Tempest Storm

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Tempest Storm
Storm at the Miss Exotic World Pageant, 2006
Born Annie Blanche Banks
(1928-02-29) February 29, 1928 (age 88)
Eastman, Georgia, U.S.
Occupation Burlesque Superstar, Exotic Dancer, Film Actress
Years active 1951–2012
Spouse(s) Herb Jeffries (m. 1959; div. 1967)
Children 1

Tempest Storm (born Annie Blanche Banks,[1] February 29, 1928),[2] and dubbed the Queen of Exotic Dancers [3] is a burlesque star and motion picture actress. Along with Lili St. Cyr, Sally Rand, and Blaze Starr, she was one of the best known burlesque performers of the 1950s, 1960s and 1970s. She is regarded as having one of the longest careers as an exotic dancer, spanning more than 60 years. She was still performing in the early 21st century.

Early life and career[edit]

Storm was born in Eastman, Georgia.[2] She left school in seventh grade and in 2016 recalled she had been sexually abused around that time.[4] At 14, she worked as a waitress in Columbus, Georgia, where she quickly married a U.S. Marine in order to emancipate herself from her parents, and had the marriage annulled after 24 hours.[5] At 15, she married a Columbus shoe salesman, whose sister worked with her at a hosiery mill. Storm said in a 1968 interview with film reviewer Roger Ebert that after six months in that marriage, "I just left one day. I still had it in my mind to go to Hollywood. I couldn't get it out of my system."[5]

In Los Angeles circa 1952 at age 17, Storm worked as a carhop waitress at Simon's Drive-In and then as a cocktail waitress, though still underage. A patron suggested she consider striptease as a profession, and arranged an audition with Follies Theater talent manager Lillian Hunt. Three weeks after being hired as a chorus dancer at $40 a week, Storm accepted a promotion to $60 as a stripper.[5] A week afterward, she recalled in 1968, Hunt said a stage name was needed:

I asked her if she had any suggestions. She said, what about Tempest Storm? I asked her if she had any other suggestions. Well, she said, what about Sunny Day? Well, I said, I guess it might as well be Tempest Storm.[5]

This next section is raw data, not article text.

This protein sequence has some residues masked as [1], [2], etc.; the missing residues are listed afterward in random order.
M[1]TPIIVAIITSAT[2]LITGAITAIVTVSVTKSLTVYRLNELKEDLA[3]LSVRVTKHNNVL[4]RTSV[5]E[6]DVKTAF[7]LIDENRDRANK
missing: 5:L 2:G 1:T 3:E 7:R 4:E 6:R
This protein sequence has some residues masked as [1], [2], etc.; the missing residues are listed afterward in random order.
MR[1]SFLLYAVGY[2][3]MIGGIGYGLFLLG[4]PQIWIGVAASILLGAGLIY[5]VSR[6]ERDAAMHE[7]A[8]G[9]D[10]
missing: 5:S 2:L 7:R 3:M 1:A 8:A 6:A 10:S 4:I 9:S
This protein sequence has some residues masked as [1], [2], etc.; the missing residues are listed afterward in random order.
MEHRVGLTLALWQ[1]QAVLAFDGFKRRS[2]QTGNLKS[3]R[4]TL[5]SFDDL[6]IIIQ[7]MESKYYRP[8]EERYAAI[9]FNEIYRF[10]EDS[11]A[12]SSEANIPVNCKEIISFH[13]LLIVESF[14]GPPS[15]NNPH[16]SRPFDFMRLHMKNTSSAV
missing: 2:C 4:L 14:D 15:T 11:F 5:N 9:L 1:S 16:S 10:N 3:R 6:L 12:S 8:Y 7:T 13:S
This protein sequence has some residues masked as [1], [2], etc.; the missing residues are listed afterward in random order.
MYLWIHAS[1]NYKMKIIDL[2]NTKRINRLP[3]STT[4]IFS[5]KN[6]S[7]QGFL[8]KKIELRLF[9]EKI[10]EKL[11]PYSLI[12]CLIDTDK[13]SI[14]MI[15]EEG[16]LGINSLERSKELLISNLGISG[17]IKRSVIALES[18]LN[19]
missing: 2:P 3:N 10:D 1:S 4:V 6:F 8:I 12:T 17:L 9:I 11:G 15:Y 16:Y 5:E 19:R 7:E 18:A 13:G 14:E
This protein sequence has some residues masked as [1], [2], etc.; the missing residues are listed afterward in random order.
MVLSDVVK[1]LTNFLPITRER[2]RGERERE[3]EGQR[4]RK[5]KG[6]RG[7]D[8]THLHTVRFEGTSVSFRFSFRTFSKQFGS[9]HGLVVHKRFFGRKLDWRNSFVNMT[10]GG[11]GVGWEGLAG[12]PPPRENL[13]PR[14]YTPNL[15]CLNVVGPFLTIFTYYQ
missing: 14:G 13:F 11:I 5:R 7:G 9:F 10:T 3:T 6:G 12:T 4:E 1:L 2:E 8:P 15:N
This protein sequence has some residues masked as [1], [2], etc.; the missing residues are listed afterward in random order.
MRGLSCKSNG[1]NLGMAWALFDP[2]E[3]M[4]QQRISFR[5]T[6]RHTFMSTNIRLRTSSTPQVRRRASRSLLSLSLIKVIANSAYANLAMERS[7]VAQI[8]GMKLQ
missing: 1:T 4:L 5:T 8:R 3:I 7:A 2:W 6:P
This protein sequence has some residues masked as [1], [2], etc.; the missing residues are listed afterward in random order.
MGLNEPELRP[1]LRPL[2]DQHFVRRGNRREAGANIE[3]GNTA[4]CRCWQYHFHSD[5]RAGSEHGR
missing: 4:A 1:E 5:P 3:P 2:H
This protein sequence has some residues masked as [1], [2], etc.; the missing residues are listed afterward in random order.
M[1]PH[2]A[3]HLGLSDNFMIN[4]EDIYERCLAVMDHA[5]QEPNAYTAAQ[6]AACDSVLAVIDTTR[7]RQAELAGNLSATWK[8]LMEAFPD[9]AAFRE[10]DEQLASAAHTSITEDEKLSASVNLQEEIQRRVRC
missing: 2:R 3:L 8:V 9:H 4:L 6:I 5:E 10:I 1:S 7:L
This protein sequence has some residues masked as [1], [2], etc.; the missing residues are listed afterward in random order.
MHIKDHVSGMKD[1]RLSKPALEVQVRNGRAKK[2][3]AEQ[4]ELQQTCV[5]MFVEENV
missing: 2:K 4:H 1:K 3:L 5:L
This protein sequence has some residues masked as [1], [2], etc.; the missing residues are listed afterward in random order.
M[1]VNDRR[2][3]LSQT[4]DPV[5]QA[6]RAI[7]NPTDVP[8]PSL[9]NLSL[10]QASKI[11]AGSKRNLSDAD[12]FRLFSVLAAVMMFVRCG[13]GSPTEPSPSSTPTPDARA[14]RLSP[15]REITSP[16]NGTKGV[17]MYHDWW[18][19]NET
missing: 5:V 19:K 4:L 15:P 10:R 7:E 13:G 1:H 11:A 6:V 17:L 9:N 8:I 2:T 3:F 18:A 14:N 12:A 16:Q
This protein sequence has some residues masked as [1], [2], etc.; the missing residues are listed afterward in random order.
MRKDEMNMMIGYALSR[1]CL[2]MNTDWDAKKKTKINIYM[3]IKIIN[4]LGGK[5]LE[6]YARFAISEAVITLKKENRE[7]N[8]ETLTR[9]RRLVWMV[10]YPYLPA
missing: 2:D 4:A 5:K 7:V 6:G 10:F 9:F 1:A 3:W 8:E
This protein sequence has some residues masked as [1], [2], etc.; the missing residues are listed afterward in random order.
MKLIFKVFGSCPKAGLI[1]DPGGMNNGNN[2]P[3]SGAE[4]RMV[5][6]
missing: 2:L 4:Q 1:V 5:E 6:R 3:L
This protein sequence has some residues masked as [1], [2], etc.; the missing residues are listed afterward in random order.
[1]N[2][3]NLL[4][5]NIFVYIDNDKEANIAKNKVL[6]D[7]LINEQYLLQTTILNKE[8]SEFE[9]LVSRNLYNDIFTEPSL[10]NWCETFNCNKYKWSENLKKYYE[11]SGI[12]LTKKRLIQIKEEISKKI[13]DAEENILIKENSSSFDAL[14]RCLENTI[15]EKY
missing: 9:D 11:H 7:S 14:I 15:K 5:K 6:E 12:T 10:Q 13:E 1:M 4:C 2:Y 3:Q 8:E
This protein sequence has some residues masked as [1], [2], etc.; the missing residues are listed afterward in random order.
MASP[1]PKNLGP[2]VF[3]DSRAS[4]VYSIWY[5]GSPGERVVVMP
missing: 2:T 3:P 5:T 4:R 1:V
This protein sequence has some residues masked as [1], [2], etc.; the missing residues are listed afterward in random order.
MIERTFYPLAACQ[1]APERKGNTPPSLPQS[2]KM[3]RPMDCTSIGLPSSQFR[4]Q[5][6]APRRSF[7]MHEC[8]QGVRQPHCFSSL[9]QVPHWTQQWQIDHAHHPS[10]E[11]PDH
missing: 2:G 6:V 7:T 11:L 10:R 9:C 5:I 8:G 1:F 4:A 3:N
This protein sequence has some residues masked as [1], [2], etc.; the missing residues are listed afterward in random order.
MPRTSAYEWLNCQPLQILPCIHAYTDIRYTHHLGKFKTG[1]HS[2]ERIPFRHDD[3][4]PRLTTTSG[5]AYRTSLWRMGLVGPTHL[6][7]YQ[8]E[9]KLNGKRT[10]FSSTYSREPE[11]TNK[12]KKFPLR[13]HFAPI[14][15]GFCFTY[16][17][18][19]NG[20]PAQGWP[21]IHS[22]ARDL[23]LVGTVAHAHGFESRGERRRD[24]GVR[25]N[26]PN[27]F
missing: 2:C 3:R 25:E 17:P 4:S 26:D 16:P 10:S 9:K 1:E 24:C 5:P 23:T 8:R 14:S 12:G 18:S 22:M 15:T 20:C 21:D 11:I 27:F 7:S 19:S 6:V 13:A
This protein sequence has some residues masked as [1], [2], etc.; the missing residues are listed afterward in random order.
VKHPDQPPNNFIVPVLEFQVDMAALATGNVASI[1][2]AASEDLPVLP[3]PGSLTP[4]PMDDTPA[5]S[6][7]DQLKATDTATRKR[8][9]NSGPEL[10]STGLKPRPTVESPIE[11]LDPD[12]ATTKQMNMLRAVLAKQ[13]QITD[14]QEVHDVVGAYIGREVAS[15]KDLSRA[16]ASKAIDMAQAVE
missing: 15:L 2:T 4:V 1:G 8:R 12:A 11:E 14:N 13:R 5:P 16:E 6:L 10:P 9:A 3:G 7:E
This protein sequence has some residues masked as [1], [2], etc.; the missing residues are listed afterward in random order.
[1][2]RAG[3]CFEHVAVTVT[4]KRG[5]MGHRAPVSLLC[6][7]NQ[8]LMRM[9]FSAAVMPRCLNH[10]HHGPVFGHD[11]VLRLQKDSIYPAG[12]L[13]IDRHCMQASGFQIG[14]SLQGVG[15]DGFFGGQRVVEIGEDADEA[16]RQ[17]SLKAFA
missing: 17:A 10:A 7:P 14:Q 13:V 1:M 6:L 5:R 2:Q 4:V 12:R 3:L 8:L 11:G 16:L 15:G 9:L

She changed it legally in 1957, one of the few strippers to have done so.[3]

Feature performer[edit]

Storm was a regular performer for many years at El Rey, a burlesque theater in Oakland, California, as well as at clubs around the United States, including in Las Vegas. She was famous for her physical measurements (44DD-25-35) and her naturally red hair. She was featured in numerous men's magazines and burlesque movies, including French Peep Show (1950), Paris After Midnight (1951), Striptease Girl (1952), Teaserama (1955), and Buxom Beautease (1956).[3]

In 1953, she moved to Portland, Oregon, and worked at the Star Theater. A few months later she moved to the Capital Theater down the street after her then-husband, John Becker, bought it. The owner of the Star then brought Becker's ex-wife, and rival burlesque star, Arabelle Andre to the Star to perform as "John's Other Wife." This sparked a "burlesque war" that made it into the pages of Life magazine on November 30, 1953.[6] In the late 1950s, her breasts were insured by Lloyd's of London for one million dollars.[7]


Storm told her life story to writer Bill Boyd, whose transcriptions of her dictations formed the 1987 book Tempest Storm: The Lady Is a Vamp.[8] She was inducted into the Burlesque Hall of Fame, where one of her G-strings is part of the museum's display.

Storm officially retired from regular performance in 1995 at the age of 67, but has done occasional stage performances since. In 1999 she stripped in San Francisco's O'Farrell Theatre to mark the club's 30-year anniversary. Mayor Willie Brown declared a "Tempest Storm Day" in her honor.[2]

She appears in the 2016 documentary film Tempest Storm.

Personal life[edit]

As of at least 2008, Storm resided in Las Vegas, Nevada.[9] She was married four times, once to singer Herb Jeffries, with whom she had one daughter.[5]


  1. ^ "Tempest Storm". Burlesque Hall of Fame. September 26, 2013. Archived from the original on June 11, 2016. Retrieved July 31, 2016. 
  2. ^ a b c Winn, Steven (July 15, 1999). "Storm Still Packs a Wallop 1950s burlesque icon takes it off again for O'Farrell Theatre anniversary". San Francisco Chronicle. 
  3. ^ a b c Zemeckis, Leslie (2013). Behind the Burly Q: The Story of Burlesque in America. Skyhorse Publishing. ISBN 978-1620876916. 
  4. ^ Braun, Liz (June 17, 2016). "Legendary stripper Tempest Storm bares all". Toronto Sun. Postmedia Network. Retrieved July 31, 2016. 
  5. ^ a b c d e Ebert, Roger (March 24, 1968). "Tempest Storm: 'The Tempest in a D-cup'". Chicago Sun-Times via RogerEbert.com. Archived from the original on June 16, 2013. Retrieved July 31, 2016. 
  6. ^ "John's Other Stripper". Life: 67. November 30, 1953. ISSN 0024-3019. 
  7. ^ "Not ready to hang up the nipple tassels just yet". Daily Mail. January 13, 2014. 
  8. ^ Boyd, Bill (1987). Tempest Storm: The Lady Is a Vamp. Peachtree Pub Ltd. ISBN 978-0934601252. 
  9. ^ Hennessey, Kathleen (July 11, 2008). "80-year-old Vegas stripper still does it 'classy'". Associated Press. 

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